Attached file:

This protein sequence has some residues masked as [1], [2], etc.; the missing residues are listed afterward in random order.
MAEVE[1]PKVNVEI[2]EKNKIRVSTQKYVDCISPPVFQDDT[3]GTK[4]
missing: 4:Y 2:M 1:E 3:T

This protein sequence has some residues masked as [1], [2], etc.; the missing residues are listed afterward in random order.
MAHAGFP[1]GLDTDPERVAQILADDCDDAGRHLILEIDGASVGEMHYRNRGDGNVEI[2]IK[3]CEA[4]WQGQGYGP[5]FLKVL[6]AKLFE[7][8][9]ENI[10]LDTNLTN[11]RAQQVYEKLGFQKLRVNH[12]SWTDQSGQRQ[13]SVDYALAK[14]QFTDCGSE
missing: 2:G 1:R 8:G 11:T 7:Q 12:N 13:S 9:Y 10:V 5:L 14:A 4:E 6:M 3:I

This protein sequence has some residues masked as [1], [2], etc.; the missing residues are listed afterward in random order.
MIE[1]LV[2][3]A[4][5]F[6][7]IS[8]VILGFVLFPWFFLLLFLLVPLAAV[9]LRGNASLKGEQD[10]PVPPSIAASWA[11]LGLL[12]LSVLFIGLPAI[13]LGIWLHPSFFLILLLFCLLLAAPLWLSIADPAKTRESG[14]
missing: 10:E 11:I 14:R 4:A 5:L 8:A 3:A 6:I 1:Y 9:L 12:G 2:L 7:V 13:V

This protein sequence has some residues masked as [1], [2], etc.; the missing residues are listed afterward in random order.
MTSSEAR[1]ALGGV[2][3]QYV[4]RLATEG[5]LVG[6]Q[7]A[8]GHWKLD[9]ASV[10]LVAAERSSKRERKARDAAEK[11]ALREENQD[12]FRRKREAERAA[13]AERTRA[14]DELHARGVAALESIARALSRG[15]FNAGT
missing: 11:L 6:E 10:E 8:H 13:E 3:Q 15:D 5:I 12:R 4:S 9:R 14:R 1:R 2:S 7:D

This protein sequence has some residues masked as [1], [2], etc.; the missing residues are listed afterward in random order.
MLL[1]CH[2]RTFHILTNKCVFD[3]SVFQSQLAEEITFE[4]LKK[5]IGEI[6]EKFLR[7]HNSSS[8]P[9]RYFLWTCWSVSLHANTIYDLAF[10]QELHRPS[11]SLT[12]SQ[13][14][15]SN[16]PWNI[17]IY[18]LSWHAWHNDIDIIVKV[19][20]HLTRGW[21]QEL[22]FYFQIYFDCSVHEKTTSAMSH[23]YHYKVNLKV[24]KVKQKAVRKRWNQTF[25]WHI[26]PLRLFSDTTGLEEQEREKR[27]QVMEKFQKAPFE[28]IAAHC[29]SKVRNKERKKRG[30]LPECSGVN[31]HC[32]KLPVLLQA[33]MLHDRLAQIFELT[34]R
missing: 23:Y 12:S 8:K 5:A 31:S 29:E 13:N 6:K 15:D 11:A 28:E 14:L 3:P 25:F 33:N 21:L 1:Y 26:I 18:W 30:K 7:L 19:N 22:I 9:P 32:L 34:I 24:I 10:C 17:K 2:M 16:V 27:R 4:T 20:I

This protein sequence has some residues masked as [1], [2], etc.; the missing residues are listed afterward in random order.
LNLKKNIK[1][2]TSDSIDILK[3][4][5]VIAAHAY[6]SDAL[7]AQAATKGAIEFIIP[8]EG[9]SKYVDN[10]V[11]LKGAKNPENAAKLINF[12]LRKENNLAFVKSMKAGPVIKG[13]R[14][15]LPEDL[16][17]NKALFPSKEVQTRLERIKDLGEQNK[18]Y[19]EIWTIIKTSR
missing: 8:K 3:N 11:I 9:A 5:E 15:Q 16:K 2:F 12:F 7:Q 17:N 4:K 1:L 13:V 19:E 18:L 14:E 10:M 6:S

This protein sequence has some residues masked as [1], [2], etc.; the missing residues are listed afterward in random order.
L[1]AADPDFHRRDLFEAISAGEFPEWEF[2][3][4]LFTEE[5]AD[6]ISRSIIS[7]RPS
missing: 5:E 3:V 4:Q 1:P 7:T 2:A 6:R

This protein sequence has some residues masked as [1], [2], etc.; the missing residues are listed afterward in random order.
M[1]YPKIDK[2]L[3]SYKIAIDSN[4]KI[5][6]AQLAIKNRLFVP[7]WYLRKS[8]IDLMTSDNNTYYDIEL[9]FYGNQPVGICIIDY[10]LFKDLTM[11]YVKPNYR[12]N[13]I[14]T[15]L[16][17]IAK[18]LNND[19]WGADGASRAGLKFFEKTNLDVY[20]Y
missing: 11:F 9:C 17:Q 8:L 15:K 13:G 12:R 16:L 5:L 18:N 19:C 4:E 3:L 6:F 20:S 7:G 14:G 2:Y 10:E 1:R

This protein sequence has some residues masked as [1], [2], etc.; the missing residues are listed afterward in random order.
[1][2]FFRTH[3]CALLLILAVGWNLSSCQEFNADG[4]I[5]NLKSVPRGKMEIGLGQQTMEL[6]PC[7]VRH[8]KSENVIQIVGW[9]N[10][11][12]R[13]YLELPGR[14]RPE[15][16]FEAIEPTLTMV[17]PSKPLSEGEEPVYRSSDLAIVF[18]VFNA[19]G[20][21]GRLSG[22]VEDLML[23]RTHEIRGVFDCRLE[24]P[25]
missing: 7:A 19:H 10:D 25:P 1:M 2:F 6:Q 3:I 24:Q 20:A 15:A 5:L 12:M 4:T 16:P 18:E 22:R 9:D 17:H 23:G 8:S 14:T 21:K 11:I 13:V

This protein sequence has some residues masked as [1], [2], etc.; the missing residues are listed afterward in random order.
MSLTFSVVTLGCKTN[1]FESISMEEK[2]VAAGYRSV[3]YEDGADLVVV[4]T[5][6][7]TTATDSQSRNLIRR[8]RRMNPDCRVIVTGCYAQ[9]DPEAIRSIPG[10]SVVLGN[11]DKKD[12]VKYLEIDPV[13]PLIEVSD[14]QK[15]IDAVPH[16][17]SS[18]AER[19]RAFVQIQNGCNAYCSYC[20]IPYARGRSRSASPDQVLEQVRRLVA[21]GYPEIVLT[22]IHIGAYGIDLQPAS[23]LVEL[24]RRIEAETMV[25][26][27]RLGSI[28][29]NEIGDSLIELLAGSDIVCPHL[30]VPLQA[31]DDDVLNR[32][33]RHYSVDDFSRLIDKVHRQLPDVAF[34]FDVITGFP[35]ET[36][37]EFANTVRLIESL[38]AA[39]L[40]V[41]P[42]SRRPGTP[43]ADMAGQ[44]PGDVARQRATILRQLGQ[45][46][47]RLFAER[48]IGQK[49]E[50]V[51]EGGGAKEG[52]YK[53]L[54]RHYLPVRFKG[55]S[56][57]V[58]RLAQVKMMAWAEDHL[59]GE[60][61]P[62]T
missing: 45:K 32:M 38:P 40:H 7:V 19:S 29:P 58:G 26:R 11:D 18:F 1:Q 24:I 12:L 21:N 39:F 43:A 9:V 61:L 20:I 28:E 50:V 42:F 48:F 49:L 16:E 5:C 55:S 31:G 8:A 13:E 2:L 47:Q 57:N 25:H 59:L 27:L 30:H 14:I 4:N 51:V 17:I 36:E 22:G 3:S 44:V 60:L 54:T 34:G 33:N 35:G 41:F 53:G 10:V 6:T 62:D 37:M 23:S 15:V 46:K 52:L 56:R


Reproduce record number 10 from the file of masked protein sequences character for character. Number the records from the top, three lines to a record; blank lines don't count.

This protein sequence has some residues masked as [1], [2], etc.; the missing residues are listed afterward in random order.
MSLTFSVVTLGCKTN[1]FESISMEEK[2]VAAGYRSV[3]YEDGADLVVV[4]T[5][6][7]TTATDSQSRNLIRR[8]RRMNPDCRVIVTGCYAQ[9]DPEAIRSIPG[10]SVVLGN[11]DKKD[12]VKYLEIDPV[13]PLIEVSD[14]QK[15]IDAVPH[16][17]SS[18]AER[19]RAFVQIQNGCNAYCSYC[20]IPYARGRSRSASPDQVLEQVRRLVA[21]GYPEIVLT[22]IHIGAYGIDLQPAS[23]LVEL[24]RRIEAETMV[25][26][27]RLGSI[28][29]NEIGDSLIELLAGSDIVCPHL[30]VPLQA[31]DDDVLNR[32][33]RHYSVDDFSRLIDKVHRQLPDVAF[34]FDVITGFP[35]ET[36][37]EFANTVRLIESL[38]AA[39]L[40]V[41]P[42]SRRPGTP[43]ADMAGQ[44]PGDVARQRATILRQLGQ[45][46][47]RLFAER[48]IGQK[49]E[50]V[51]EGGGAKEG[52]YK[53]L[54]RHYLPVRFKG[55]S[56][57]V[58]RLAQVKMMAWAEDHL[59]GE[60][61]P[62]T
missing: 45:K 32:M 38:P 40:H 7:V 19:S 29:P 58:G 26:R 11:D 18:F 1:Q 24:I 12:L 21:N 39:F 43:A 9:V 61:L 20:I 28:E 50:V 42:F 48:F 49:L 16:E 5:C 55:S 31:G 8:A 13:E 2:L 47:Q 57:N 25:H 59:L 27:L 30:H 14:I 4:N 51:V 17:I 36:E 22:G 3:S 44:V 60:L 54:T 34:G 33:N 35:G 41:F 53:G 10:V 6:T 62:D 37:M 23:S 15:V 46:K 52:L 56:R